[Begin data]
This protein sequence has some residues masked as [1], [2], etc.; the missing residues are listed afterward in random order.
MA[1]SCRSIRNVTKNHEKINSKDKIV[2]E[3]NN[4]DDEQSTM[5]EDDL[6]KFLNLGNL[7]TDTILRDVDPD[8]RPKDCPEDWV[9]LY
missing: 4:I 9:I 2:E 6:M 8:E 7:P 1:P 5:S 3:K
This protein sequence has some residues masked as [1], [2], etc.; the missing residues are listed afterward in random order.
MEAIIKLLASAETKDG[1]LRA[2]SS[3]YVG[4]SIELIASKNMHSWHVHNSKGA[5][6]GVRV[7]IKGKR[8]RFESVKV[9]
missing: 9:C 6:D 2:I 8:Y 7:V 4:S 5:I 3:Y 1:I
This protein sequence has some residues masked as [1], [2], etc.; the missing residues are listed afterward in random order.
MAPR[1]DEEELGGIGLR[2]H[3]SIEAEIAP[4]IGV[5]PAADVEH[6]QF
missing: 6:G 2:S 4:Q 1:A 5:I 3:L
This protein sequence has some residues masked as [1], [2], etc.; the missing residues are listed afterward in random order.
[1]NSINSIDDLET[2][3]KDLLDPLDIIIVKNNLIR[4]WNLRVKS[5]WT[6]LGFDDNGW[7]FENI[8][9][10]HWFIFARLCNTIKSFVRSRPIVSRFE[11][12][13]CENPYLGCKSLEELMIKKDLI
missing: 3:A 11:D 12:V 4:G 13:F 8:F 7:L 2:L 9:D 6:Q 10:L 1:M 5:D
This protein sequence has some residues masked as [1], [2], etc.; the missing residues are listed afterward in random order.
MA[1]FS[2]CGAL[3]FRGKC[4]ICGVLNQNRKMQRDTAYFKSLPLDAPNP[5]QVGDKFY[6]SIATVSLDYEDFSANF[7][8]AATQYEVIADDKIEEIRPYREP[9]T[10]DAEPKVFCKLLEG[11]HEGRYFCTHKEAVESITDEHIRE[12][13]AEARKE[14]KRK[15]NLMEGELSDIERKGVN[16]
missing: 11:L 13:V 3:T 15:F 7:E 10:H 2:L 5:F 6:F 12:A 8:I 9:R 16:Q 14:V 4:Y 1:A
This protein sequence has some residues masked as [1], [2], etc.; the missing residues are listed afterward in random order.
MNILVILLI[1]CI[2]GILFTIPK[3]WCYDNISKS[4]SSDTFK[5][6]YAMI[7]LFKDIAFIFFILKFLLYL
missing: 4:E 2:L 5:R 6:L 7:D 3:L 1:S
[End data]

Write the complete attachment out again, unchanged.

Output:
This protein sequence has some residues masked as [1], [2], etc.; the missing residues are listed afterward in random order.
MA[1]SCRSIRNVTKNHEKINSKDKIV[2]E[3]NN[4]DDEQSTM[5]EDDL[6]KFLNLGNL[7]TDTILRDVDPD[8]RPKDCPEDWV[9]LY
missing: 4:I 9:I 2:E 6:M 8:E 7:P 1:P 5:S 3:K
This protein sequence has some residues masked as [1], [2], etc.; the missing residues are listed afterward in random order.
MEAIIKLLASAETKDG[1]LRA[2]SS[3]YVG[4]SIELIASKNMHSWHVHNSKGA[5][6]GVRV[7]IKGKR[8]RFESVKV[9]
missing: 9:C 6:D 2:I 8:Y 7:V 4:S 5:I 3:Y 1:I
This protein sequence has some residues masked as [1], [2], etc.; the missing residues are listed afterward in random order.
MAPR[1]DEEELGGIGLR[2]H[3]SIEAEIAP[4]IGV[5]PAADVEH[6]QF
missing: 6:G 2:S 4:Q 1:A 5:I 3:L
This protein sequence has some residues masked as [1], [2], etc.; the missing residues are listed afterward in random order.
[1]NSINSIDDLET[2][3]KDLLDPLDIIIVKNNLIR[4]WNLRVKS[5]WT[6]LGFDDNGW[7]FENI[8][9][10]HWFIFARLCNTIKSFVRSRPIVSRFE[11][12][13]CENPYLGCKSLEELMIKKDLI
missing: 3:A 11:D 12:V 4:G 13:F 8:F 7:L 2:L 9:D 6:Q 10:L 1:M 5:D
This protein sequence has some residues masked as [1], [2], etc.; the missing residues are listed afterward in random order.
MA[1]FS[2]CGAL[3]FRGKC[4]ICGVLNQNRKMQRDTAYFKSLPLDAPNP[5]QVGDKFY[6]SIATVSLDYEDFSANF[7][8]AATQYEVIADDKIEEIRPYREP[9]T[10]DAEPKVFCKLLEG[11]HEGRYFCTHKEAVESITDEHIRE[12][13]AEARKE[14]KRK[15]NLMEGELSDIERKGVN[16]
missing: 11:L 13:V 3:T 15:F 7:E 10:H 2:L 5:F 6:F 12:A 8:I 9:R 16:Q 14:V 4:Y 1:A
This protein sequence has some residues masked as [1], [2], etc.; the missing residues are listed afterward in random order.
MNILVILLI[1]CI[2]GILFTIPK[3]WCYDNISKS[4]SSDTFK[5][6]YAMI[7]LFKDIAFIFFILKFLLYL
missing: 4:E 2:L 5:R 6:L 7:D 3:L 1:S